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Cost-effectiveness of early placement of vena cava filters to prevent symptomatic pulmonary embolism in patients with contraindications to prophylactic anticoagulant

Ho, K.M., Rogers, F.B., Rao, S., Chamberlain, J. and Geelhoed, E. (2021) Cost-effectiveness of early placement of vena cava filters to prevent symptomatic pulmonary embolism in patients with contraindications to prophylactic anticoagulant. Vascular Medicine .

Link to Published Version: https://doi.org/10.1177/1358863X211023559
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Abstract

Introduction:

Vena cava filters have been used as a primary means to prevent symptomatic pulmonary embolism (PE) in trauma patients who cannot be anticoagulated after severe injury, but the economic implications for this practice remain unclear.

Methods:

Using a healthcare system perspective to analyze the a priori primary outcome of the da Vinci trial, we report the cost-effectiveness of using vena cava filters as a primary means to prevent PE in patients who have contraindications to prophylactic anticoagulation after major trauma.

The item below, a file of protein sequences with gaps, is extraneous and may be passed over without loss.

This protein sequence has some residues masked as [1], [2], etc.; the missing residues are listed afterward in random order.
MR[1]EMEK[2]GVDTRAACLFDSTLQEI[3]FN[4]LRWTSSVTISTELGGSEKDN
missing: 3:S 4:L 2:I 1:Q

Results:

Of the 240 patients enrolled, complete, prospectively collected, hospital cost data during the entire hospital stay − including costs for the filter, medical/nursing/allied health staff, medical supplies, pathology tests, and radiological imaging − were available in 223 patients (93%). Patients allocated to the filter group (n = 114) were associated with a reduced risk of PE (0.9%) compared to those in the control group (n = 109, 5.5%; p = 0.048); and the filter’s benefit was more pronounced among those who could not be anticoagulated within 7 days (filter: 0% vs control: 16%, Bonferroni-corrected p = 0.02). Overall, the cost needed to prevent one PE was high (AUD $379,760), but among those who could not be anticoagulated within 7 days, the costs to prevent one PE (AUD $36,156; ~ USD $26,032) and gain one quality-adjusted life-year (AUD $30,903; ~ USD $22,250) were substantially lower.

Conclusion:

The cost of using a vena cava filter to prevent PE for those who have contraindications to prophylactic anticoagulation within 3 days of injury is prohibitive, unless such contraindications remain for longer than 7 days.

Item Type: Journal Article
Murdoch Affiliation(s): School of Veterinary and Life Sciences
Publisher: SAGE Publications
URI: http://researchrepository.murdoch.edu.au/id/eprint/61402
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